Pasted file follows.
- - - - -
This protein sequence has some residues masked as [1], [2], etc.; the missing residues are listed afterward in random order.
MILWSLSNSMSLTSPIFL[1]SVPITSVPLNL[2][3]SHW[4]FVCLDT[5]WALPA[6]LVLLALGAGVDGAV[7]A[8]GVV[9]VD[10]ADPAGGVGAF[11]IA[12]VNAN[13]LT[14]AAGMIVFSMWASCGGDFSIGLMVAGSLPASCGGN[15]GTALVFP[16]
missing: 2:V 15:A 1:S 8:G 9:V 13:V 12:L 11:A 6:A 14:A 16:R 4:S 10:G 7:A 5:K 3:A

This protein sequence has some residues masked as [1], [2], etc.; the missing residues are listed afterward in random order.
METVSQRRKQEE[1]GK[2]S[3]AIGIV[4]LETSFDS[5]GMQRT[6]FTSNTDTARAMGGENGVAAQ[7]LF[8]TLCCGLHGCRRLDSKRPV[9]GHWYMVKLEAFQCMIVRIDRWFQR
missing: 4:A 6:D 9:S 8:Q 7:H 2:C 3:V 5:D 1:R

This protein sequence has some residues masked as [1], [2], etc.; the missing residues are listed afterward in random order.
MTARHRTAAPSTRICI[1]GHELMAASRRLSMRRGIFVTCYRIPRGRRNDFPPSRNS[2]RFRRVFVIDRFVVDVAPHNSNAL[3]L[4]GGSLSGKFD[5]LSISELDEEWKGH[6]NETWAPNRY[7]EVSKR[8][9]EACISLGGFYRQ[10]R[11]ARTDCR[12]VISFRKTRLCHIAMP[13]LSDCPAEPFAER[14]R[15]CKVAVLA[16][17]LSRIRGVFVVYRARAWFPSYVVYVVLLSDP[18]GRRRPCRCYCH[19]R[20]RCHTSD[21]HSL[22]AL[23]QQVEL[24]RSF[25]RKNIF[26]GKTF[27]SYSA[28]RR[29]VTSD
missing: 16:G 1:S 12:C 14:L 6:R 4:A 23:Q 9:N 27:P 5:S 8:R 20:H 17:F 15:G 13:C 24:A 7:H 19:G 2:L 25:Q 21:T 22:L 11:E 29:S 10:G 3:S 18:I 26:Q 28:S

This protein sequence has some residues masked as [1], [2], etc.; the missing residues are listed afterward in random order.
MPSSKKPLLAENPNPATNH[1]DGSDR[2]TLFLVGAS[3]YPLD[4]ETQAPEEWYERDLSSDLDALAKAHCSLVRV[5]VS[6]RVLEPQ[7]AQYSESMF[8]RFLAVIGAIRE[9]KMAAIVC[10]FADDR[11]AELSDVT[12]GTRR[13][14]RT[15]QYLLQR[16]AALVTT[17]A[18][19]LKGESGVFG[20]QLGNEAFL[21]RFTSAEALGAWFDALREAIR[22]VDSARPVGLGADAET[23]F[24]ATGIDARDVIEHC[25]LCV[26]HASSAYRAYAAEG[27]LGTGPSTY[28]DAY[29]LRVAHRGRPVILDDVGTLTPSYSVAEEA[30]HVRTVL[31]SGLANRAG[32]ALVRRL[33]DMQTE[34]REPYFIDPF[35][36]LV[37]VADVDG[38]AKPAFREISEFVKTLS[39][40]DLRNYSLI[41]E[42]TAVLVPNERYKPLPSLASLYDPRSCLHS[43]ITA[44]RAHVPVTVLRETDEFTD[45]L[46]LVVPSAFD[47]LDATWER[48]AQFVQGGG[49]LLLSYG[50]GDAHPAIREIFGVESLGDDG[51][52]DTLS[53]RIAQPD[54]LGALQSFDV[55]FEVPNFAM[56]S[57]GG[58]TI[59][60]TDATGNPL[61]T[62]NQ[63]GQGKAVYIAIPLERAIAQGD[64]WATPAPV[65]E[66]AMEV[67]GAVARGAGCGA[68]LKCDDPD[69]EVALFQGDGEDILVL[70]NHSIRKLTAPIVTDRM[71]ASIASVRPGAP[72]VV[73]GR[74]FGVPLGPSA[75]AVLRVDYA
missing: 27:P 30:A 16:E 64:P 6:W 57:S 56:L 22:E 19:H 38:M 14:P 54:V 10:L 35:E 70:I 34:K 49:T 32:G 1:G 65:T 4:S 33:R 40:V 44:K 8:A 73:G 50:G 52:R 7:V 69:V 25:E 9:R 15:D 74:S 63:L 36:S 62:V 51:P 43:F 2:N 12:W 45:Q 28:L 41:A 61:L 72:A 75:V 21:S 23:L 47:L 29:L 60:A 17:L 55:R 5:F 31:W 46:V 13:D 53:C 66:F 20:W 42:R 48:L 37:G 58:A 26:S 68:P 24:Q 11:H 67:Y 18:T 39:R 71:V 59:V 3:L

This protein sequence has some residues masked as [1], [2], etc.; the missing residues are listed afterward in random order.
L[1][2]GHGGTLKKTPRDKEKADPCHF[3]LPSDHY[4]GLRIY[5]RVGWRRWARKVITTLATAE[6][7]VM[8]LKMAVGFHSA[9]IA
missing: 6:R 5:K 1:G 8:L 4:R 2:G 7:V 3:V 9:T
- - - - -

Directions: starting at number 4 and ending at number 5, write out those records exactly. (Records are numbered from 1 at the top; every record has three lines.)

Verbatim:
This protein sequence has some residues masked as [1], [2], etc.; the missing residues are listed afterward in random order.
MPSSKKPLLAENPNPATNH[1]DGSDR[2]TLFLVGAS[3]YPLD[4]ETQAPEEWYERDLSSDLDALAKAHCSLVRV[5]VS[6]RVLEPQ[7]AQYSESMF[8]RFLAVIGAIRE[9]KMAAIVC[10]FADDR[11]AELSDVT[12]GTRR[13][14]RT[15]QYLLQR[16]AALVTT[17]A[18][19]LKGESGVFG[20]QLGNEAFL[21]RFTSAEALGAWFDALREAIR[22]VDSARPVGLGADAET[23]F[24]ATGIDARDVIEHC[25]LCV[26]HASSAYRAYAAEG[27]LGTGPSTY[28]DAY[29]LRVAHRGRPVILDDVGTLTPSYSVAEEA[30]HVRTVL[31]SGLANRAG[32]ALVRRL[33]DMQTE[34]REPYFIDPF[35][36]LV[37]VADVDG[38]AKPAFREISEFVKTLS[39][40]DLRNYSLI[41]E[42]TAVLVPNERYKPLPSLASLYDPRSCLHS[43]ITA[44]RAHVPVTVLRETDEFTD[45]L[46]LVVPSAFD[47]LDATWER[48]AQFVQGGG[49]LLLSYG[50]GDAHPAIREIFGVESLGDDG[51][52]DTLS[53]RIAQPD[54]LGALQSFDV[55]FEVPNFAM[56]S[57]GG[58]TI[59][60]TDATGNPL[61]T[62]NQ[63]GQGKAVYIAIPLERAIAQGD[64]WATPAPV[65]E[66]AMEV[67]GAVARGAGCGA[68]LKCDDPD[69]EVALFQGDGEDILVL[70]NHSIRKLTAPIVTDRM[71]ASIASVRPGAP[72]VV[73]GR[74]FGVPLGPSA[75]AVLRVDYA
missing: 27:P 30:A 16:E 64:P 6:W 57:S 56:L 22:E 19:H 38:M 14:P 54:V 10:L 35:E 70:I 34:K 49:T 32:G 1:G 65:T 4:S 33:R 40:V 44:K 8:A 73:G 50:G 52:R 7:V 69:V 25:E 9:R 15:D 74:S 63:L 36:S 62:V 51:P 43:F 2:N 12:W 45:Q 28:L 41:A 61:L 72:A 75:V 21:S 23:L 47:L 29:L 60:A 17:L 55:R 5:F 31:W 46:V 13:D 53:C 66:F 20:W 42:R 48:L 37:G 58:A 26:S 68:P 24:Q 11:H 67:Y 18:T 39:R 71:V 59:V 3:L

This protein sequence has some residues masked as [1], [2], etc.; the missing residues are listed afterward in random order.
L[1][2]GHGGTLKKTPRDKEKADPCHF[3]LPSDHY[4]GLRIY[5]RVGWRRWARKVITTLATAE[6][7]VM[8]LKMAVGFHSA[9]IA
missing: 6:R 5:K 1:G 8:L 4:R 2:G 7:V 3:V 9:T